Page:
My Struggle Against Overindulgence and Laziness

After a month-long leadership training in 2017, I gradually gained weight. I stopped working out, and I just ate what I wanted to eat and when I wanted to eat it. I justified my actions with lack of time but in reality, it was lack of discipline. I could not see self-indulgence and laziness as problems because I did not want to acknowledge them for what they truly are — unholiness. I was eating and drinking and treating my body according to my feelings and not for the glory of God. 

A prudent person foresees danger and takes precautions. The simpleton goes blindly on and suffers the consequences.” – Proverbs 27:12

The gradual weight-gain then became 37 pounds. Yes, six months ago, I was 37 pounds overweight. This was the reason behind the physical exhaustion and discomfort I had been feeling for years — like irregular menstrual cycles, frequent acid reflux, grogginess, etc. For someone with a family history of diabetes and cardiovascular diseases, and a metabolism of a 30-year old woman, this was alarming. 

God started my weight loss journey. 

Around that time (December 2019), our training for a supposed March 2020 tennis competition started. I was (kind of) obligated to play tennis again. First week of training, I could not carry myself properly. I was out of breath even with just warm-up rallies. It was obvious that I cannot compete with that kind of physical condition. I had to lose at least 30 pounds to be able to last a match. Up to this day, I believe that God used that training opportunity as a blessing. 

Three weeks after I made the decision to cut my carb and sugar intake (January 2020), I enrolled in a fitness gym (Anytime Fitness) and took a separate set of boxing sessions (Alpha Fitness Club – Quirino + Elorde Boxing Gym – Vito Cruz). This was on top of the twice a week on-court training that we were already doing. Our schedules were full day-in and day-out so we really had to find time and make extra effort to be able to workout. I praise God not only for the provisions to enrol but also for the accessibility of the gyms. I also thank God that Martin, who happens to be my teammate as well, joined and encouraged me in this journey.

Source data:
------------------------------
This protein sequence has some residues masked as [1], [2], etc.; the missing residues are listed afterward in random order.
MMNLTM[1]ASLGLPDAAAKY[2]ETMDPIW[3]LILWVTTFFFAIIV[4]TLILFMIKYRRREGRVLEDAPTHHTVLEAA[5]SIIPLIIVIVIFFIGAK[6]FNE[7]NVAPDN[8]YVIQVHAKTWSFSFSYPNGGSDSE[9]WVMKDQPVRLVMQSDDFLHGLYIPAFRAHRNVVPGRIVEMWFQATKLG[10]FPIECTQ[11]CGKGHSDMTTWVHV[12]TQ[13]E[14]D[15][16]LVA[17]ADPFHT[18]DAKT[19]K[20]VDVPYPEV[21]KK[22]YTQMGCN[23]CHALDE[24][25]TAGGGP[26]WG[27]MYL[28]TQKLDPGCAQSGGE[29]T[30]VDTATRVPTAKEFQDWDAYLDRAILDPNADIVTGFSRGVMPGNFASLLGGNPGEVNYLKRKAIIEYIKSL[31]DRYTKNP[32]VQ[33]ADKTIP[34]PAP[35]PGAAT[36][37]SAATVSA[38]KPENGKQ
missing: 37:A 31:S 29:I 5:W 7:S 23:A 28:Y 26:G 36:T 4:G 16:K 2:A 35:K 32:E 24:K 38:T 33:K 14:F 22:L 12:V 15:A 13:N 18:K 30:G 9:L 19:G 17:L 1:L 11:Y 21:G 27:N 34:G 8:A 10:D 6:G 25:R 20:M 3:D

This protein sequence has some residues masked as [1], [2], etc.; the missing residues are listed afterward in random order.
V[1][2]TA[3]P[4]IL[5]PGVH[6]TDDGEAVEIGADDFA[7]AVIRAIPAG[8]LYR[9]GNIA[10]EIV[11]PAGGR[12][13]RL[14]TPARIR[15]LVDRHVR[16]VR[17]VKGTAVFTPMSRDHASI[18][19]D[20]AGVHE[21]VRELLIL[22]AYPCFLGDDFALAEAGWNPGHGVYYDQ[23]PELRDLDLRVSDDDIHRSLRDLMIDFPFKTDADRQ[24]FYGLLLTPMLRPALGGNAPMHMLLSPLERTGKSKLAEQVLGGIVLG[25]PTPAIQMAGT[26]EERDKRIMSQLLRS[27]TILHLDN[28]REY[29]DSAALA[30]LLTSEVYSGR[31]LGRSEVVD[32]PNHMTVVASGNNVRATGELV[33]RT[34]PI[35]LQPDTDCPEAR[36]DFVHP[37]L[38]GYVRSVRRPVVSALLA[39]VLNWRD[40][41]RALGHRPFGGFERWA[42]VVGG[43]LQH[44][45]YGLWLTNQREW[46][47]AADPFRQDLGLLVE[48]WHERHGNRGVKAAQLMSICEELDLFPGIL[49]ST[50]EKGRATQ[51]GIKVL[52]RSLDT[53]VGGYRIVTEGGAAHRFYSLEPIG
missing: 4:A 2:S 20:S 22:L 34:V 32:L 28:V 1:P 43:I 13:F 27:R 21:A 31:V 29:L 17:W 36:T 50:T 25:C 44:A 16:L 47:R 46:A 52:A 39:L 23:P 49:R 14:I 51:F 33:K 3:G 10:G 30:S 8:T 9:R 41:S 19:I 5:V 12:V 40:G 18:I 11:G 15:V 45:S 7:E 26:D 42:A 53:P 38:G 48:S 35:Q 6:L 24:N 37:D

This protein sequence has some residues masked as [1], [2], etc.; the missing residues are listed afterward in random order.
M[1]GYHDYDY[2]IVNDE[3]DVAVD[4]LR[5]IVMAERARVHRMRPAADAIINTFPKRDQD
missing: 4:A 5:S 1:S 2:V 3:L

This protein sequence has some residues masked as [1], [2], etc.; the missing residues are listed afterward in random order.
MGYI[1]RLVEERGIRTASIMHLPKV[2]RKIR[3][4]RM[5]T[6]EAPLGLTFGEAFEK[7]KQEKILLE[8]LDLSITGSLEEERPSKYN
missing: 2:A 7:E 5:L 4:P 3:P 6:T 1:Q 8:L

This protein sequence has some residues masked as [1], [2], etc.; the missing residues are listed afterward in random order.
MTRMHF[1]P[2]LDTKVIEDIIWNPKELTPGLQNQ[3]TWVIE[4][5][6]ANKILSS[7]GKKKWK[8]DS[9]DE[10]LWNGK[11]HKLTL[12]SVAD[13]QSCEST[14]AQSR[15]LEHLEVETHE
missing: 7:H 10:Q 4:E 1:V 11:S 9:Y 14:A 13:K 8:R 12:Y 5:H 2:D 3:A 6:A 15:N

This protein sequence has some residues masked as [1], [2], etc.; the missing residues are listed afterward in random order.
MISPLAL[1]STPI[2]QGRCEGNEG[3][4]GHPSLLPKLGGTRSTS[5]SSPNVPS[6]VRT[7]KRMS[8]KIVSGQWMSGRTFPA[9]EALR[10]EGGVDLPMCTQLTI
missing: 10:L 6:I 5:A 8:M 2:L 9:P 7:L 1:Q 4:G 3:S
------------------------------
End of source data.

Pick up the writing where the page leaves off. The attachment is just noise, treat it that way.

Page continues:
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The “traitor” fat was my wake-up call.

Part of the fitness gym enrolment was an initial InBody Assessment. Right after that assessment, the coach told me, “Ma’am, your visceral fat level is so high. It’s alarming.” I asked him what it was and why it was dangerous and he told me that it is the fat that creeps in our internal organs such as the intestines, liver, etc. Since then, I personally called it the “Traitor Fat” because regardless if you look skinny or chubby, it can creep in your system as a consequence for not eating healthy and/or not being physically active. 

I would say that that assessment result was my wake-up call. Or perhaps the final stop to the snooze button I’ve been clicking for many years.

I almost gave up… many times.